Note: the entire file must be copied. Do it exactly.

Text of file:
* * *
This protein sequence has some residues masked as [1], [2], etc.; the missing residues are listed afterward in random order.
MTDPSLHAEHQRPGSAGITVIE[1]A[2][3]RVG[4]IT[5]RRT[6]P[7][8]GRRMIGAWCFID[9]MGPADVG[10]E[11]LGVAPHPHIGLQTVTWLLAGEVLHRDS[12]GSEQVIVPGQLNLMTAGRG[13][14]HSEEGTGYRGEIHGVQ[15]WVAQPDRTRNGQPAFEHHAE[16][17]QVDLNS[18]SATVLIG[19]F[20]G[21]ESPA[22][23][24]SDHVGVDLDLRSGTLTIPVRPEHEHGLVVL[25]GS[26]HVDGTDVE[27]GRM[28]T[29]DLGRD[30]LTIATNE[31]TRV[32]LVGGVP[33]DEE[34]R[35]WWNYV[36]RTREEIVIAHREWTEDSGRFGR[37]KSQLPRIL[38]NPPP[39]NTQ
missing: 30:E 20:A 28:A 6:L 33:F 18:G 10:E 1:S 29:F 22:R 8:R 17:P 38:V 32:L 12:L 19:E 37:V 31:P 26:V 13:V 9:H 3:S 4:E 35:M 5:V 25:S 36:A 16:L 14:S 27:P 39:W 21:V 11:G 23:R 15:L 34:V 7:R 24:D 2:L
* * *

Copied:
This protein sequence has some residues masked as [1], [2], etc.; the missing residues are listed afterward in random order.
MTDPSLHAEHQRPGSAGITVIE[1]A[2][3]RVG[4]IT[5]RRT[6]P[7][8]GRRMIGAWCFID[9]MGPADVG[10]E[11]LGVAPHPHIGLQTVTWLLAGEVLHRDS[12]GSEQVIVPGQLNLMTAGRG[13][14]HSEEGTGYRGEIHGVQ[15]WVAQPDRTRNGQPAFEHHAE[16][17]QVDLNS[18]SATVLIG[19]F[20]G[21]ESPA[22][23][24]SDHVGVDLDLRSGTLTIPVRPEHEHGLVVL[25]GS[26]HVDGTDVE[27]GRM[28]T[29]DLGRD[30]LTIATNE[31]TRV[32]LVGGVP[33]DEE[34]R[35]WWNYV[36]RTREEIVIAHREWTEDSGRFGR[37]KSQLPRIL[38]NPPP[39]NTQ
missing: 30:E 20:A 28:A 6:L 33:F 18:G 10:E 1:S 29:F 22:R 8:R 17:P 38:V 32:L 12:L 19:E 37:V 31:P 26:V 13:V 9:H 3:S 4:E 35:M 5:V 25:S 36:A 16:L 14:S 27:P 39:W 21:V 11:G 23:R 15:L 34:V 7:R 24:D 2:L